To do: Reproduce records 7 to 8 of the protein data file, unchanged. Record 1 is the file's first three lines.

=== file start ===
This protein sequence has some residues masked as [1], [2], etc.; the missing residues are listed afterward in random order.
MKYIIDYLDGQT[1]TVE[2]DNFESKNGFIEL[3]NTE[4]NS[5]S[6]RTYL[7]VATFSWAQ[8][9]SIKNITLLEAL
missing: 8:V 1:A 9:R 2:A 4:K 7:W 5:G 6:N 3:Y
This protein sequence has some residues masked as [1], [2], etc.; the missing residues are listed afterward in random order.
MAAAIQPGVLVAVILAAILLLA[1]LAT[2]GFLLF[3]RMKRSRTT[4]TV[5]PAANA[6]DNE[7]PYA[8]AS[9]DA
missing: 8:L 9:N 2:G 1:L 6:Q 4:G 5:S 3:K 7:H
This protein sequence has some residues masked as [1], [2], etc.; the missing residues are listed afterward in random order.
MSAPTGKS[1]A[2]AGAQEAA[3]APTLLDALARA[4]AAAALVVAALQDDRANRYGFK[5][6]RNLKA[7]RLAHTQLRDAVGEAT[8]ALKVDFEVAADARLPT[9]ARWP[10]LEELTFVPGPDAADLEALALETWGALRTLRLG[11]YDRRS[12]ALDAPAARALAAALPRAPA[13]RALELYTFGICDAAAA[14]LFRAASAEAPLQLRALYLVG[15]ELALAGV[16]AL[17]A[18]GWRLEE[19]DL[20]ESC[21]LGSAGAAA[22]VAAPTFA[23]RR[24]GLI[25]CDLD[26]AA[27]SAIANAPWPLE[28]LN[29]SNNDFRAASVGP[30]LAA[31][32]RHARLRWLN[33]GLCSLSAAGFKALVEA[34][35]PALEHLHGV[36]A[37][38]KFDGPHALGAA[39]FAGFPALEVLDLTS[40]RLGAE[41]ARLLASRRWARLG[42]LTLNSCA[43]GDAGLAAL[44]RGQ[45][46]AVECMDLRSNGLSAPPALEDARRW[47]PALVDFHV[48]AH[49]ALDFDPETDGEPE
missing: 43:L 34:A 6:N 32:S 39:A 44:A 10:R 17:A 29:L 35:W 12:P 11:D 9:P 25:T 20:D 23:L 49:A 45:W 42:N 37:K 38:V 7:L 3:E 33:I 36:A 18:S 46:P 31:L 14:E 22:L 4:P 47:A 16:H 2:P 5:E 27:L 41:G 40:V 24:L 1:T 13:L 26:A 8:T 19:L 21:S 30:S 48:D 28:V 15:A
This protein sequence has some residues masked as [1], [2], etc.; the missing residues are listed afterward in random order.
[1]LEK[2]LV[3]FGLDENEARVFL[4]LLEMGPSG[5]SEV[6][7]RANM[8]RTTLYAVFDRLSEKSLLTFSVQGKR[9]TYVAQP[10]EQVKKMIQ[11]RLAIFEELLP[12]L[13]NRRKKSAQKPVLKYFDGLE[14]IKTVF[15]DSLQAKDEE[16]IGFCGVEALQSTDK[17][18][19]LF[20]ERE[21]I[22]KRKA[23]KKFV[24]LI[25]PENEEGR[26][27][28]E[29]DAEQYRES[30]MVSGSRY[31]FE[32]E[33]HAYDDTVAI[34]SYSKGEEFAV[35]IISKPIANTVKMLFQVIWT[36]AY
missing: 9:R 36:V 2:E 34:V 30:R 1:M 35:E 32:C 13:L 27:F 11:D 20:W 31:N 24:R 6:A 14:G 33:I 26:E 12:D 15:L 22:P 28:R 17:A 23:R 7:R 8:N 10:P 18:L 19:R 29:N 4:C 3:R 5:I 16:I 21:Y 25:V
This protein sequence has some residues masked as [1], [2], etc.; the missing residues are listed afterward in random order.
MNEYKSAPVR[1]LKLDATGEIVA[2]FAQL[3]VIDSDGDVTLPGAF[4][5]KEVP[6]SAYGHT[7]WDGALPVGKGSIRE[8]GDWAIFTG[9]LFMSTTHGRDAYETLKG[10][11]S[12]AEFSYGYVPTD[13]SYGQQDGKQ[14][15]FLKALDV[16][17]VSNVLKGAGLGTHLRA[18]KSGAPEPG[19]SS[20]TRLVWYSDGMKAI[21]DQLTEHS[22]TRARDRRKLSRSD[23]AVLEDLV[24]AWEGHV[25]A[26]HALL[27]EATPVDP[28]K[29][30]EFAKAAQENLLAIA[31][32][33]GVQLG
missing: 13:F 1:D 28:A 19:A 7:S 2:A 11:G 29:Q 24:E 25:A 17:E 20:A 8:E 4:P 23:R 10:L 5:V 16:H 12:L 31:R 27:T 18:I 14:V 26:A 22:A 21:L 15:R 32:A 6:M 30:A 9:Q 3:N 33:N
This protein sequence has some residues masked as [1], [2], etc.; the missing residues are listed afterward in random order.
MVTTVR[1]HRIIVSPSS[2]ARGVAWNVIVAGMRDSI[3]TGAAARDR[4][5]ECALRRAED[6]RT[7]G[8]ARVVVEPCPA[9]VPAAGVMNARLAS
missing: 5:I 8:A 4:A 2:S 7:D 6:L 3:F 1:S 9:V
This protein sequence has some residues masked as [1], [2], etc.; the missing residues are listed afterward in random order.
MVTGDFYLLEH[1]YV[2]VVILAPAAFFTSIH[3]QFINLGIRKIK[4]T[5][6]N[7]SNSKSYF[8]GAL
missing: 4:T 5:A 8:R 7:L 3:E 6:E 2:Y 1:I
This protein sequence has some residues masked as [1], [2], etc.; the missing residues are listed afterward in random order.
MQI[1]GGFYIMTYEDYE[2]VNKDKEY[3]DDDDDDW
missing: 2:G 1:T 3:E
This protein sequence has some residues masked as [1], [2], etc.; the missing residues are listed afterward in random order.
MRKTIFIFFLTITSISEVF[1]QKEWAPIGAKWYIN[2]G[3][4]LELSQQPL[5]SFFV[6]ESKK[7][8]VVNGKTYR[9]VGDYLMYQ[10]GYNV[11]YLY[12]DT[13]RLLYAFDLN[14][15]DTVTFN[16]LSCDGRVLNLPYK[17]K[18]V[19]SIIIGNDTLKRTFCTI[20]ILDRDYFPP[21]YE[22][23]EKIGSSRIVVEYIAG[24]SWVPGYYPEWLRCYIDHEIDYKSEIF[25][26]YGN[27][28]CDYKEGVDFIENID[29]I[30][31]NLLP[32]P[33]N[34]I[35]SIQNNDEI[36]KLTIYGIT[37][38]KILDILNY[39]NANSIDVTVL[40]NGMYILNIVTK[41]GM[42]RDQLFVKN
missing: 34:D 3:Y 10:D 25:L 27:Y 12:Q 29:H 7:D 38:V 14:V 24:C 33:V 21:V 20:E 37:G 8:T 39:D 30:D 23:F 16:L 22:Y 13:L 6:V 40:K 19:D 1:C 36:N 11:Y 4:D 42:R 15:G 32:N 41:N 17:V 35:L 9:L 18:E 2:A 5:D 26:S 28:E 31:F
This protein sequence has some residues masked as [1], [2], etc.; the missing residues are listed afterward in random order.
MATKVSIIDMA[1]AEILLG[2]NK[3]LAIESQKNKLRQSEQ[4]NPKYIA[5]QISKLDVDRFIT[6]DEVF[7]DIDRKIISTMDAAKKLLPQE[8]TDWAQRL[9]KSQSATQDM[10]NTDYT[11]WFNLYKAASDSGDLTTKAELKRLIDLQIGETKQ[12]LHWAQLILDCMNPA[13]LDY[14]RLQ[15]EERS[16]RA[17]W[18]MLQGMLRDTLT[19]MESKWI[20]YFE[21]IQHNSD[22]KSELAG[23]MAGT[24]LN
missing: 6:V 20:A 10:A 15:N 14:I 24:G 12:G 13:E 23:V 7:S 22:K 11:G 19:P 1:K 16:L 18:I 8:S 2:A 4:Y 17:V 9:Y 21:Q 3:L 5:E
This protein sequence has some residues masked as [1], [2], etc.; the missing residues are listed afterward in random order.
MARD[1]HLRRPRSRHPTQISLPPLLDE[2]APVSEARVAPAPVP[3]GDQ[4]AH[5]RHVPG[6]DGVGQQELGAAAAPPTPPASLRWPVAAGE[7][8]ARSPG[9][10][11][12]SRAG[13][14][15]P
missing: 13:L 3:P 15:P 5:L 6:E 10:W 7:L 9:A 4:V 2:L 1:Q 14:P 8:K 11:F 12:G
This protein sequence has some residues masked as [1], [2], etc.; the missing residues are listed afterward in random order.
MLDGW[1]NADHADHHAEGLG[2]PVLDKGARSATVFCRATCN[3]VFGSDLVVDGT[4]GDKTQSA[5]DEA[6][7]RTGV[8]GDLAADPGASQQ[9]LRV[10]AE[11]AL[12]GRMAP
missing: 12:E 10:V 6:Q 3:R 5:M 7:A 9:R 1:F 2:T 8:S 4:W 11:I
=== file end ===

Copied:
This protein sequence has some residues masked as [1], [2], etc.; the missing residues are listed afterward in random order.
MVTGDFYLLEH[1]YV[2]VVILAPAAFFTSIH[3]QFINLGIRKIK[4]T[5][6]N[7]SNSKSYF[8]GAL
missing: 4:T 5:A 8:R 7:L 3:E 6:E 2:Y 1:I
This protein sequence has some residues masked as [1], [2], etc.; the missing residues are listed afterward in random order.
MQI[1]GGFYIMTYEDYE[2]VNKDKEY[3]DDDDDDW
missing: 2:G 1:T 3:E